Some 175,000 Israeli kids not immunized against polio virus — Health Ministry
Authorities urge parents to take children to receive vaccine following small outbreak in Safed this month
At least 175,000 Israeli children have not been vaccinated against polio, a viral disease that mainly affects children and can cause disability, paralysis and death, according to a new assessment by the Health Ministry cited by Channel 12 on Monday.
Parents of children who have not been immunized were urged to take them to a local health center to receive the vaccine.
Polio vaccinations are standard for children and are an effective preventive measure, but vaccine skepticism has recently enabled the disease to rear its head again.
Earlier this month, four children were diagnosed with the disease in the northern city of Safed, and the Health Ministry warned that there was evidence in recent months “of a spread of polio in many sewage systems in Israel.” The ministry said at the time that it estimated that 150,000 Israeli children were unvaccinated against the virus, 25,000 fewer than Monday’s figures. Three of the children became infected with the virus after being exposed to an eight-year-old girl in Safed who tested positive for the polio virus despite not having any symptoms.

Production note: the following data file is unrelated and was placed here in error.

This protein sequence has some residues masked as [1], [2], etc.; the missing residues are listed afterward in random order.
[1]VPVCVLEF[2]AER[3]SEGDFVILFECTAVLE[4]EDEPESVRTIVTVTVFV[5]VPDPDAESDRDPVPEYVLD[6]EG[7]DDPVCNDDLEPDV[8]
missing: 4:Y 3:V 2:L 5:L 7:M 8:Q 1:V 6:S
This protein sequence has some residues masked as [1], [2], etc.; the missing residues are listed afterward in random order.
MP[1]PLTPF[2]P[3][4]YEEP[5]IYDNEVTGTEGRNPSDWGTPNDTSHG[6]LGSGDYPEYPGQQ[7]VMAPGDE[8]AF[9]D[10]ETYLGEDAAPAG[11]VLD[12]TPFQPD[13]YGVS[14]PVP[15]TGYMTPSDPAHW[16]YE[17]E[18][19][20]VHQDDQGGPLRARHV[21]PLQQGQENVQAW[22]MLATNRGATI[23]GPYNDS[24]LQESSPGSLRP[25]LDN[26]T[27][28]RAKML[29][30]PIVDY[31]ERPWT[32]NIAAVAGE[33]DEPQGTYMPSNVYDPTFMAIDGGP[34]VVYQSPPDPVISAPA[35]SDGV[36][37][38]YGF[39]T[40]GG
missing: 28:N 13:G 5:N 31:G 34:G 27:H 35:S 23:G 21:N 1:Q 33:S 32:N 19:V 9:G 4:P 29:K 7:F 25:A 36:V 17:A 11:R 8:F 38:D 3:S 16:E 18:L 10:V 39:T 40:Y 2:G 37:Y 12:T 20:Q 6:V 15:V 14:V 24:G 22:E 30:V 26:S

The Health Ministry said it would continue to monitor and update the public, and encouraged people to maintain good hygiene practices to stymie any outbreak.
Last March, the first case of polio in 33 years was discovered in Israel, leading to a small outbreak and a vaccination drive to combat the disease.
The finding landed Israel on the World Health Organization’s Polio Eradication Initiative’s list of countries with outbreaks, after being declared polio-free in 1988.
On Friday, the State of New York’s health department called for residents to get vaccinated against polio before traveling to Israel, warning of the recent diagnoses in the country
In a statement, the New York Department of Health called on New Yorkers “to get fully immunized” before flying to Israel or other countries with polio.